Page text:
Polaris motorcycles are made all over the world. If you want to get your hands on a Victory bike, though, you're going to have to shop the company's American lots. Victory may have gone out of business in 2017, but Polaris seized on the popularity of the brand's motorcycles. If you're looking for a more traditional, if rare, ride, Polaris is the manufacturer to shop.

Alta Motors

Any rider looking for a high-performance electric motorcycle probably has an Alta Motors bike on her wish list. Based out of California, this motorcycle manufacturer produces several electric motorcycles and dirt bikes that are able to keep up with traditional rides in terms of speed and suspension.


Want to head off-road with your motorcycle? Rokon specializes in producing amphibious motorcycles on American soil. Their Trail-Breaker model, in production since 1963, can float in most bodies of water and is reasonably affordable compared to bikes that can boast the same.

Curtiss Motor Company

Looking for a bit of diversity in your electric motorcycles? You're in luck. Curtiss Motor Company, another American motorcycle manufacturer, has partnered with Zero Motorcycles to produce nothing but electric motorcycles for the foreseeable future.

Can American Motorcycles Compete With Triumph Motorcycles?

Triumph Motorcycle parked beside a narrow street in the city center

While the American market is vast, is it worth investing in a locally-built bike? Compare the aforementioned American brands to Triumph. As mentioned in the Consumer Reports study, most American motorcycles have a higher rate of reliability than those produced by Triumph. It's Japanese motorcycles, in fact, that tend to perform better than any other bikes on the market.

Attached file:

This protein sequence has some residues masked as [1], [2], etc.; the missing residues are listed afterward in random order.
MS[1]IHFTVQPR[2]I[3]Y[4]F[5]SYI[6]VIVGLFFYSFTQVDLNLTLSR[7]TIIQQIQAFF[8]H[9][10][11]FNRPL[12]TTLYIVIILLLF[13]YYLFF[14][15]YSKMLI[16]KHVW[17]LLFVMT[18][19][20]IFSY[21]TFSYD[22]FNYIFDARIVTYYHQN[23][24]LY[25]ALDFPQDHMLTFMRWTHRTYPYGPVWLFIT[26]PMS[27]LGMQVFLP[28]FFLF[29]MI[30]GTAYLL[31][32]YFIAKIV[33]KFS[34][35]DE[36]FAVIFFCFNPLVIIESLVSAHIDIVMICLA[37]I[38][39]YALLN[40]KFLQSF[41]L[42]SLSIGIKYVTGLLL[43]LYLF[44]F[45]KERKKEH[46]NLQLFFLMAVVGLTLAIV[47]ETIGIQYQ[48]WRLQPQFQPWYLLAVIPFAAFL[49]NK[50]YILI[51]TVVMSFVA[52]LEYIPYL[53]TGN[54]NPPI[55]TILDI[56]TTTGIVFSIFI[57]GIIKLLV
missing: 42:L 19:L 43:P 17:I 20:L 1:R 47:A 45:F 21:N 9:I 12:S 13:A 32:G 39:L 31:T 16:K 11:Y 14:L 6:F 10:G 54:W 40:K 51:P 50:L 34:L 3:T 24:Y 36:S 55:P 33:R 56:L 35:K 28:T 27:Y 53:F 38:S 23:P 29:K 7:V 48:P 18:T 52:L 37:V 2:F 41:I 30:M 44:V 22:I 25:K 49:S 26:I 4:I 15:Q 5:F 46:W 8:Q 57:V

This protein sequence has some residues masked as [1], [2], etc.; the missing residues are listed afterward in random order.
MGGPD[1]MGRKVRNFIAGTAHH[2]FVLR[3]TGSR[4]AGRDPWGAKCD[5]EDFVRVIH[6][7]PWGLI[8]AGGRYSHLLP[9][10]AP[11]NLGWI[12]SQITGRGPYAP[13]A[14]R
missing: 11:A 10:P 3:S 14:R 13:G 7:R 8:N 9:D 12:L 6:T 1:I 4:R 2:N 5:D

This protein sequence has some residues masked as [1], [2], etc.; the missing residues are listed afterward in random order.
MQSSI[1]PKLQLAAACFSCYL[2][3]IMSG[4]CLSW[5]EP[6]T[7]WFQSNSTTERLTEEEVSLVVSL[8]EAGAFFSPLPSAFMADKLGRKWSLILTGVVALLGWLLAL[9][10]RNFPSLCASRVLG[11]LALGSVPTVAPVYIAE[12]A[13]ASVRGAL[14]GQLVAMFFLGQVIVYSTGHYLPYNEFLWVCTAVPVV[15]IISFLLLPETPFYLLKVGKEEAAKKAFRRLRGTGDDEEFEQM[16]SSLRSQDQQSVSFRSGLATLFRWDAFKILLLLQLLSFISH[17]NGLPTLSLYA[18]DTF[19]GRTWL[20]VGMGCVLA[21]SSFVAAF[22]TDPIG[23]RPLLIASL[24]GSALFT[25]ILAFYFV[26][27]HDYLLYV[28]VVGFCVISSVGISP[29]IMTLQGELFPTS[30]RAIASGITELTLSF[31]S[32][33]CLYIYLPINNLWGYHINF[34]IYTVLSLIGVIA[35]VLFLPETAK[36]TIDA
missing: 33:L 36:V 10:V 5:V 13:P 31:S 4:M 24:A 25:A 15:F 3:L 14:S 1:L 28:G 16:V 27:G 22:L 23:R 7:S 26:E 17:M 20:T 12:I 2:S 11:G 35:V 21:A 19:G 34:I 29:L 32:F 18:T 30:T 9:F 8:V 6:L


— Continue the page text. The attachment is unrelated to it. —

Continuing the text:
That said, Triumph bikes are rapidly growing in popularity across the United States. The company boasts a 157 percent increase in revenue since it opened over 50 new stores in the States — a success that has been attributed to the company's American branch and representatives.

It's said that, in the company's more recent years, manufacturers have increased their focus on quality. This re-calibration on the part of the company seems to have served it well. How Triumph motorcycles continue to perform remains to be seen.


If you're looking for a motorcycle with a smooth ride and a long history, Triumph Motorcycles will serve you well. The company remains Britain's most prolific motorcycle manufacturer, and its swift rise in the United States suggests that only good things are to come. It's up to you, though, to determine whether you want to keep your rides local or if you want to branch out and see what the rest of the international motorcycle industry has to offer.